Lund's entry into the Best Kept village competition was made with the sole intention of tidying up the village. After our first success in 1976 the village received a Dalesman seat and a Best Kept Village sign at a presentation by Lord Halifax. We won the competition again in 1983.

 The 1980s was a decade of horticultural success for the village. We entered the Yorkshire and Humberside "Britain in Bloom" competition in 1979, 1980 and 1981 before winning in 1982 and becoming both an England in Bloom finalist and national Britain in Bloom village winner. This success was repeated in 1985 and 1987. The three presentation ceremonies were held in London when we received a crystal rose bowl for the year, together with beds of roses presented by the Rose Growers Association  and planted on Holme Hill Green, North Road and Queensmead and a copper beech tree commemorating the birth of Prince William in 1982. 
In 1983 we were chosen to be Britain's entry in the "Entente Florale", competing against France, Austria, Belgium, Ireland and Luxembourg. The Chairman and the Clerk of the Parish Council flew to Ireland for the presentation and received a Prix d'honneur award from the Luxembourg Professional Horticultural Association. A video of the village and interviews with villagers about their gardens was made that year.
Our success continued yearly in the Yorkshire and Humberside Britain in Bloom until 1987 when Lund won the shield outright. In the same year Barratts presented a plaque which was placed on the restored forge next to the Wellington Inn, and unveiled by the Hon.Tony Bethell.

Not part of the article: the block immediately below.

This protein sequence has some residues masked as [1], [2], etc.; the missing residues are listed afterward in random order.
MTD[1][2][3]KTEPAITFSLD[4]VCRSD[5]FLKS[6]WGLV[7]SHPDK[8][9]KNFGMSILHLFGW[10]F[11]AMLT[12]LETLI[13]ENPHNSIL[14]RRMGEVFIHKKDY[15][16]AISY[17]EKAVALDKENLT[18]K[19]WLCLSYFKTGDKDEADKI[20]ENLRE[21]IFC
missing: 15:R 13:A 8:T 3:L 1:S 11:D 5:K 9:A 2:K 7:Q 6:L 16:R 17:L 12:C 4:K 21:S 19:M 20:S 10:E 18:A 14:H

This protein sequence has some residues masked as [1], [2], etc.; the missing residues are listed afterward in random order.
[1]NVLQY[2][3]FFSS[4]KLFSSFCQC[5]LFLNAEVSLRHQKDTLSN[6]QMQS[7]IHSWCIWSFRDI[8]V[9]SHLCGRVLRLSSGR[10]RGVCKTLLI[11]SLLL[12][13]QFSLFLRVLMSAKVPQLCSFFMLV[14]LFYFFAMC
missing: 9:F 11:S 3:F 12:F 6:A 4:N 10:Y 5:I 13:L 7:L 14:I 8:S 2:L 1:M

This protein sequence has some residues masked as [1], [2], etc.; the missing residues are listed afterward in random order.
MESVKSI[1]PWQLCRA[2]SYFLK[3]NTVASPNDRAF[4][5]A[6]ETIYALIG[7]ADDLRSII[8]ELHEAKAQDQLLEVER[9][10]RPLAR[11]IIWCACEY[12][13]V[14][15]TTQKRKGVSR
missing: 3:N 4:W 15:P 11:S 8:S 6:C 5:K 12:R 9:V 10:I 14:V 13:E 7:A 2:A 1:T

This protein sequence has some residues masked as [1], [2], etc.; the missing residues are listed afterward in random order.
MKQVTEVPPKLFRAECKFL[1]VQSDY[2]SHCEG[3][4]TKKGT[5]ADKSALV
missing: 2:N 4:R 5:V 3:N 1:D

They were very busy years with international judges arriving by helicopter and at each of the presentations local dignitaries would be treated to our noted Lund Teas! None of those involved in those years will forget the spirit of the village, which looked beautiful with hanging baskets and troughs of colour. Many visitors, some from abroad, visited Lund and were often served teas in the Oddfellows Hall and Lund was featured both on radio and television and in national magazines.

One of the national judges remarked:

 "Lund is well nigh perfect yet remains real. It is true to its own character and identity as a working village, where the commitment of everyone is reflected in the overall effect and result. It is a joy to behold and was a pleasure to visit"

Both articles extracted from
 Lund, An East Yorkshire Village at the Millennium
 Brian Drakeford & Barry Plimmer 1999

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